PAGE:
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How getting fired can open the door to better job prospects

Employment lawyer Peter McSherry says employees who retrain after being dismissed are often offered a job with higher pay and more satisfaction

Losing a job can be a distressing experience, particularly when the individual who has been fired is facing challenges in their job search because they have outdated skills.

Peter McSherry, an employment lawyer in Guelph says, “The court expects people to make reasonable efforts to find a new job. They don’t have to take the first job that becomes available to them, but they’re expected to make reasonable efforts to minimize their losses by applying for similar types of positions with the goal of gaining employment.”

The person who lost their job may have skills that are not easily transferrable. They may have worked on a unique piece of equipment or with software that’s of no value to another employer. McSherry says, “When they are terminated, they find that their skills do not match what a new employer is looking for. Courts have determined that it’s reasonable for that individual to meet their duty to mitigate by retraining so they can be more marketable for employers later in the notice period or perhaps even when the notice period is over.”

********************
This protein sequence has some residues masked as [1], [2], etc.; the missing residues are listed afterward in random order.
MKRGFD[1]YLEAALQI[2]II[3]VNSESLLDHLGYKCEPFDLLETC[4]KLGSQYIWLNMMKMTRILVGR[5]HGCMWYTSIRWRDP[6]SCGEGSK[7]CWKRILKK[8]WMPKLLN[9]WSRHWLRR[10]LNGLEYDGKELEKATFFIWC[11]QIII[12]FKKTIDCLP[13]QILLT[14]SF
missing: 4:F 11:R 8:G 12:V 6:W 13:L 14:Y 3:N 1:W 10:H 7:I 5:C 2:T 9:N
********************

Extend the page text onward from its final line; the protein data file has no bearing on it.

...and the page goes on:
During the notice period an employer does have an obligation to compensate the employee so that they suffer no financial losses during the court determined notice period. Employees are also not expected to take any job, anywhere. McSherry says, “Let’s say someone lost their job at a manufacturing plant in Guelph which is only 10 minutes from their home. A court may expect them to apply for jobs of a similar nature in Guelph, Kitchener-Waterloo or Cambridge, but it wouldn’t expect them to take a job in Whitby.”

Benefits of retraining

Technological advancements and evolving job markets may make certain skills obsolete or less marketable. Retraining allows individuals to update their skills making them more competitive and increasing their job prospects. A long-service employee for example, who is entitled to a lengthy notice period can take advantage of the retraining period to set themselves up for the future rather than moving from one precarious job to another. McSherry says, “In such circumstances, retraining presents itself as a promising option to acquire new skills and enhance employability. Tuition fees could be covered by the employer in certain cases.”

If someone was an unskilled production worker and then took courses to upgrade their skills in health and safety issues, the employer may be expected to cover the cost of the course. But if they decided to go back to school to get a master’s degree in English literature, that would likely not be recoverable.

There may be employees who had been accommodated with modified work to ensure they could do their, unfortunately, a future employer may not be willing to make such accommodations. This may be another circumstance where the requirement to retrain is crucial. There may be employees who specialized in legacy software and now need to upgrade their skills. If an employee has been working on an old system for more than a decade, they need to upgrade their skills to be marketable to another employer.